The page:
England

Dartmoor's Ten Tors: Teenagers complete challenge

Queen Elizabeth's Hospital School for Boys
Image caption The first team to cross the finish line at about 09:30 BST was the Queen Elizabeth's Hospital School for Boys, from Bristol
Teenagers starting the challenge
Image caption Hundreds of teenagers set off on the two-day challenge from Okehampton Camp on Saturday
Teenagers taking part in the challenge
Image caption The event involves young people aged between 14 and 19
One team on the moor
Image caption The teenagers were in teams of six and trekked up to 55 miles (89km)
The finish line
Image caption Dozens of people cheered the teams on as they passed the finish line

Teenagers taking part in the annual two-day Ten Tors challenge across Dartmoor in Devon have crossed the finish line.

The event involves young people aged between 14 and 19, in teams of six, trekking up to 55 miles (89km).

Camping overnight, the teams complete the challenge without adult guidance.

The first team to cross the finish line at about 09:30 BST was the Queen Elizabeth's Hospital School for Boys, from Bristol.

Blisters

Hector Leach-Clay, 16, said: "It feels absolutely incredible. I feel very, very sore but very, very happy.

"My feet are the worst. I think I must have at least eight or nine blisters.

"It was really, really hard, especially at the beginning of the first tor in driving rain - persistent for about two hours with the side winds - it was awful."

Fen Eastaugh, from Devon, was a member of Dartmoor Plodders, the first all-girls team to finish.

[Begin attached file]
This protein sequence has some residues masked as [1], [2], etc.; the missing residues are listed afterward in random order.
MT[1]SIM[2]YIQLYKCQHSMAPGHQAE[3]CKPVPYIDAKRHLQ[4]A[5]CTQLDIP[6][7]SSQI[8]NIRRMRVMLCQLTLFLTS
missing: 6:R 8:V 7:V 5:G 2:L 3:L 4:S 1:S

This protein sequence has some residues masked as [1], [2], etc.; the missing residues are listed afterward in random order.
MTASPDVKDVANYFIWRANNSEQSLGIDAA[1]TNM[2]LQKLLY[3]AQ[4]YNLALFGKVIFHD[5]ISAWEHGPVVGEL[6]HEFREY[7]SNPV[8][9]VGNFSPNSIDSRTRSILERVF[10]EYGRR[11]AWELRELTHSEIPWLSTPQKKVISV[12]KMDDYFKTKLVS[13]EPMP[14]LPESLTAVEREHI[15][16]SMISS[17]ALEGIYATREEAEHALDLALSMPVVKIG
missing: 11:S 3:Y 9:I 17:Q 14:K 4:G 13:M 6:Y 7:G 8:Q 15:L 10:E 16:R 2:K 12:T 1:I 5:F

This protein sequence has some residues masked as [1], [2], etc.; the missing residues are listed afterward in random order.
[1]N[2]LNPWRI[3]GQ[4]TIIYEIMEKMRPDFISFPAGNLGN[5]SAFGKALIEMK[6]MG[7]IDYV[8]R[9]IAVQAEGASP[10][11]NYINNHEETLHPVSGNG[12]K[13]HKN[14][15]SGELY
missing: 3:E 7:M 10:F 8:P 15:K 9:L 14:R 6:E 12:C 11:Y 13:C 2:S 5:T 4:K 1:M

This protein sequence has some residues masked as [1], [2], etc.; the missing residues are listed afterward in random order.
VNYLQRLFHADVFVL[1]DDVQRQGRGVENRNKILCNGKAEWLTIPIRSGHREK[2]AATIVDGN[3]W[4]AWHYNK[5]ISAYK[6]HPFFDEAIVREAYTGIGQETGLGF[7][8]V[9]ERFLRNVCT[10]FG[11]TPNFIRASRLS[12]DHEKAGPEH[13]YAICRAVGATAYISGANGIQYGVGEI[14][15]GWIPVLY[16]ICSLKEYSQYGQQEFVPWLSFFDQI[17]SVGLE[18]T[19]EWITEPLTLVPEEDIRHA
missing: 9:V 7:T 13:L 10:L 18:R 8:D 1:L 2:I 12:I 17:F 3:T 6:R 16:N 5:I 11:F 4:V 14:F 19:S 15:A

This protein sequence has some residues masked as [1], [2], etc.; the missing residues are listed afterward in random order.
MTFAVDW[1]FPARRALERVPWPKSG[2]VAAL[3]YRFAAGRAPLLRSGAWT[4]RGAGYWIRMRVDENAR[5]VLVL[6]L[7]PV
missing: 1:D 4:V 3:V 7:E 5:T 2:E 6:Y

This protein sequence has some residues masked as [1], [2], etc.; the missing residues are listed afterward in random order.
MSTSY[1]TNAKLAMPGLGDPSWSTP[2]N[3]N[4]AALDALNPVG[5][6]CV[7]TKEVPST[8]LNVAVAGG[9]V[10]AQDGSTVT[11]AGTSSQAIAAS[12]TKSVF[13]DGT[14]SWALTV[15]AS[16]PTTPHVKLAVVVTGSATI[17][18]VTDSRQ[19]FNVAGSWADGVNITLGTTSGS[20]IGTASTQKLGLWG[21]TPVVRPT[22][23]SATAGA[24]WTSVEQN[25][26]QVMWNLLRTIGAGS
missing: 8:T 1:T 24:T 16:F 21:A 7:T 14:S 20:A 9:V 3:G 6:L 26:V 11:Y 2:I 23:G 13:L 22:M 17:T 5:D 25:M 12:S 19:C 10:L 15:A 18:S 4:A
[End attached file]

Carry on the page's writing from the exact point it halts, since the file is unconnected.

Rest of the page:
'Tough conditions'

The 15-year-old, who walked a 35-mile route, said: "I cannot even explain the emotions that you go through.

"There's happiness and then you want to cry...there's everything, it's amazing.

"To be the first girl team...that's what I was aiming for yesterday but I am so glad we did it, it's just incredible."

Brigadier Piers Hankinson, director of Ten Tors, said: "It's been really tough conditions this year.

"A lot of teams got disorientated early on.

"It's not a race, it's a challenge and the conditions out there have been very challenging."

Event organisers said more than 400 teenagers had dropped out of the event after starting on Saturday.

Troops involved in the challenge include members of the Army, the Territorial Army and the Royal Navy.

More than 2,400 teenagers took part in the challenge, with the majority from schools and youth groups in the south-west of England.

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